In addition to sporting the same spindle speed, all of the drives have 3Gbps Serial ATA interfaces. 6Gbps SATA is the new hotness, I know, but these notebook models won't be sustaining transfer rates that surpass the bandwidth provided by a first-gen 1.5GBps SATA link, let alone the 3Gbps one we've been using for years. The only transfers that even have a hope of pushing into 3Gbps territory are short bursts to and from the drive's DRAM cache. Incidentally, the size of that cache is another shared attribute—16MB across the board.

  Spindle speed Interface speed Cache size Areal density Total capacity Warranty length Price
Hitachi Travelstar 7K500 7,200 RPM 3Gbps 16MB 370 GB/in² 500GB Three years $75
Samsung Spinpoint MP4 7,200 RPM 3Gbps 16MB 516 GB/in² 640GB Three years $90
Seagate Momentus 750GB 7,200 RPM 3Gbps 16MB 541 GB/in² 750GB Three years $110
Scorpio Black 7,200 RPM 3Gbps 16MB 400 GB/in² 500GB Five years $70

Another similarity among these drives is the fact that they all use two platters, which seems to be the practical limit for 2.5" models aiming to slide under the 9.5-mm thickness ceiling imposed by most notebook drive bays. Despite the common platter count, we still get a range of capacities. Seagate is the only one to bring 750GB into the 7,200-RPM realm and actually have product on store shelves. Hitachi has announced a Travelstar 7K750 with similar specifications, but it's not available for sale just yet, so we're stuck with the 500GB 7K500. Western Digital's Scorpio Black line also tops out at 500GB, and that model came out later than expected, putting the company a little behind its competition. Samsung has taken an intermediate step up to 640GB.

Increasing the number of bits crammed into every square inch of platter area is key to climbing the capacity ladder. Improving this areal density has performance implications, too. Higher areal densities put more data under the drive head with each rotation, which usually leads to faster sequential transfer rates. Smaller bits do require more precise tracking, though, and that's not easy when the microscopic target is moving at the equivalent of up to 50 miles an hour.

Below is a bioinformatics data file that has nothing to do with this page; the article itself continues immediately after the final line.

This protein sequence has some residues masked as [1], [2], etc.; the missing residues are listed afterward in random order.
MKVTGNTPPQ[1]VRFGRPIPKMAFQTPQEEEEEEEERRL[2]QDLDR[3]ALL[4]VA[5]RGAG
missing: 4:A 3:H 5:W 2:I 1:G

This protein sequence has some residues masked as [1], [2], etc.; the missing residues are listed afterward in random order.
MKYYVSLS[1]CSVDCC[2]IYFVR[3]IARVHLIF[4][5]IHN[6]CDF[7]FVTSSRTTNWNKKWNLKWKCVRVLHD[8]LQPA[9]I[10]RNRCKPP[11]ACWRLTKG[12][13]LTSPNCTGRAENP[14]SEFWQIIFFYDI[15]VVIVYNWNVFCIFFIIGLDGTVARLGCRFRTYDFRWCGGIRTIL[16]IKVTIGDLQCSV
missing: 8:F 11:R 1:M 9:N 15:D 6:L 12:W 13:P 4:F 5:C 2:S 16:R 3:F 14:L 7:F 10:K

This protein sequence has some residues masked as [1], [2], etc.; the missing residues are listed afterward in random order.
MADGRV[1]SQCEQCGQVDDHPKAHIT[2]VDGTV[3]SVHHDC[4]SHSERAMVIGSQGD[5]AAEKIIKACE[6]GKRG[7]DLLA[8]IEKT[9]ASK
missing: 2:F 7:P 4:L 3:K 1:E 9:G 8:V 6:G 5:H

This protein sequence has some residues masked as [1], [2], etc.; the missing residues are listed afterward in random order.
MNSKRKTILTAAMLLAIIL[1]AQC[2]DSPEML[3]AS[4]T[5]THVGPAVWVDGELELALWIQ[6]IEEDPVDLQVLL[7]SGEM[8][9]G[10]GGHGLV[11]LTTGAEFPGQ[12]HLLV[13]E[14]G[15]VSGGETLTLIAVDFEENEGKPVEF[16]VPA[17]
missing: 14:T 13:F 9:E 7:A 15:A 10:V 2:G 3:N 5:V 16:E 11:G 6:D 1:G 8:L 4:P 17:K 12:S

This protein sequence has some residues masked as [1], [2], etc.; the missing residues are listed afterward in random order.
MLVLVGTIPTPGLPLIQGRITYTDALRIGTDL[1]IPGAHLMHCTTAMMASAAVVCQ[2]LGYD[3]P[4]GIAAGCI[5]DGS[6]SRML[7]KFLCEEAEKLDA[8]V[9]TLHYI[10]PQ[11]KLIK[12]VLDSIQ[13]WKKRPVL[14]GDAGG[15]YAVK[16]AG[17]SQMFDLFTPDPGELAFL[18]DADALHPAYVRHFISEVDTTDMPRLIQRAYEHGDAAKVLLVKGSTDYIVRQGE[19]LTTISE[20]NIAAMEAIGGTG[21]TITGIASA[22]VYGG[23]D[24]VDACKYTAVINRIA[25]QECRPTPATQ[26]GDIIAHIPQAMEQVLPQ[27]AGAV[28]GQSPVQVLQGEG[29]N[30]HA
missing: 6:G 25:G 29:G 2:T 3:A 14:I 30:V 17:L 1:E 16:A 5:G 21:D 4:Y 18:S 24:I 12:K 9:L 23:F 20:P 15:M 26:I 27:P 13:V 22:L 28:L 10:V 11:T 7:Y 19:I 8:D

With 375GB per platter, the Momentus obviously has the highest areal density. Samsung isn't too far behind with the Spinpoint, whose areal density is higher than one might expect from 320GB platters. The Scorpio and Travelstar both employ 250GB platters, with the Scorpio having a slight edge in data density. I'm curious to see how that pair compares in our sequential throughput tests.

Obviously, storage capacity factors into the pricing equation for all these drives. The more gigabytes you get, the more you're going to pay. We'll consider value in the context of capacity and performance a little later in the review, so there's no need to dwell too much on these sticker prices. I only mention them again because, wow, the cream of the crop for 7,200-RPM notebook drives is pretty affordable.

Even with the lowest asking price of the bunch, the Scorpio Black has an ace up its sleeve that the others can't match: five years of warranty coverage. Three-year warranties are common among mechanical hard drives, but WD kicks in a couple of years of additional coverage with its premium Black models. Seagate does something similar with its XT family, but the 750GB Momentus isn't a member.